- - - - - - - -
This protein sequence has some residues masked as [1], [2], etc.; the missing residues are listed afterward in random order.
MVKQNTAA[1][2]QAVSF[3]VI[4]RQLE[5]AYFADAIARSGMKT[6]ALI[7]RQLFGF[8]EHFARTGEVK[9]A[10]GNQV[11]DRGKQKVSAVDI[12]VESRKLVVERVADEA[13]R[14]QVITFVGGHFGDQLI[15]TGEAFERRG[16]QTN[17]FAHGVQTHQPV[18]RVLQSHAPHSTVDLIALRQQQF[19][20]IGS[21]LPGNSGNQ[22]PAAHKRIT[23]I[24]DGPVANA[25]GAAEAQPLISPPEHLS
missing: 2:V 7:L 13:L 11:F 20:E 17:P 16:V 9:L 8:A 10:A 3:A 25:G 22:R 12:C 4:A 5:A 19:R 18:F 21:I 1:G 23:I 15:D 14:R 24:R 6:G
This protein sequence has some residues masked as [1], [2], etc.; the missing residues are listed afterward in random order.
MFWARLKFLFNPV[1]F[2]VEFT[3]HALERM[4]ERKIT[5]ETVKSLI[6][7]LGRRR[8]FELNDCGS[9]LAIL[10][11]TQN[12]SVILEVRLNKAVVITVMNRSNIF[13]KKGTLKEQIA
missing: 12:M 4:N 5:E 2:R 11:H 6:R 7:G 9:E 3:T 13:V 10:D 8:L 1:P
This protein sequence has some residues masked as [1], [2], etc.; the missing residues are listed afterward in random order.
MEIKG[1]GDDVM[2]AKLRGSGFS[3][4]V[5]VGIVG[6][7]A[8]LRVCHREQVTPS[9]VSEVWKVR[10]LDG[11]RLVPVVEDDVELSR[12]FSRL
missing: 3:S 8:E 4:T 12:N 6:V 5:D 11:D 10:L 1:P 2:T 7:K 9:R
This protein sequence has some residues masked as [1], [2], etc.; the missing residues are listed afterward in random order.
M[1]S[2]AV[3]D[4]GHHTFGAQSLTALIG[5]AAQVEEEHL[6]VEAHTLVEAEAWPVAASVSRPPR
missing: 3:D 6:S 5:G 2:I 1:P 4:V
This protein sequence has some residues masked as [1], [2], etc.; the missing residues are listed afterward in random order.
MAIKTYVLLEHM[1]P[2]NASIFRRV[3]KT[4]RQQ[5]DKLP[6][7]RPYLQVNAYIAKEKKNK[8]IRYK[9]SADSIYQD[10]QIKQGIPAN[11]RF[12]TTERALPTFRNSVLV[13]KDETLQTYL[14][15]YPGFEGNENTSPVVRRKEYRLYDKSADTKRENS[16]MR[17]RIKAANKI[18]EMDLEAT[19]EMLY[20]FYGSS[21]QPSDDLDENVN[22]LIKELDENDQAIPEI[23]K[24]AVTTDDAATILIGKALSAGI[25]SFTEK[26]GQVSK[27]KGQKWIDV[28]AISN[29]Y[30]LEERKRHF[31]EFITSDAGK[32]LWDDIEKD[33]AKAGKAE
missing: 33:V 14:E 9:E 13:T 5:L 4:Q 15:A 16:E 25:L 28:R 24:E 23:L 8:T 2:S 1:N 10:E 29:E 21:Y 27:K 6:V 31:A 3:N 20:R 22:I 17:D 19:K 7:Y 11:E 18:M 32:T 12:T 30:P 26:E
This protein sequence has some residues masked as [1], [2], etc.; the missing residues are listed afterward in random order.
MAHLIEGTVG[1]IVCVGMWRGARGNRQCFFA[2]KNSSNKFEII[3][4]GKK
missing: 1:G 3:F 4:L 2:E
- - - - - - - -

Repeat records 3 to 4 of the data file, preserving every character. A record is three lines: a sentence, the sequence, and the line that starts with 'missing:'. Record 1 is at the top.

This protein sequence has some residues masked as [1], [2], etc.; the missing residues are listed afterward in random order.
MEIKG[1]GDDVM[2]AKLRGSGFS[3][4]V[5]VGIVG[6][7]A[8]LRVCHREQVTPS[9]VSEVWKVR[10]LDG[11]RLVPVVEDDVELSR[12]FSRL
missing: 3:S 8:E 4:T 12:N 6:V 5:D 11:D 10:L 1:P 2:T 7:K 9:R
This protein sequence has some residues masked as [1], [2], etc.; the missing residues are listed afterward in random order.
M[1]S[2]AV[3]D[4]GHHTFGAQSLTALIG[5]AAQVEEEHL[6]VEAHTLVEAEAWPVAASVSRPPR
missing: 3:D 6:S 5:G 2:I 1:P 4:V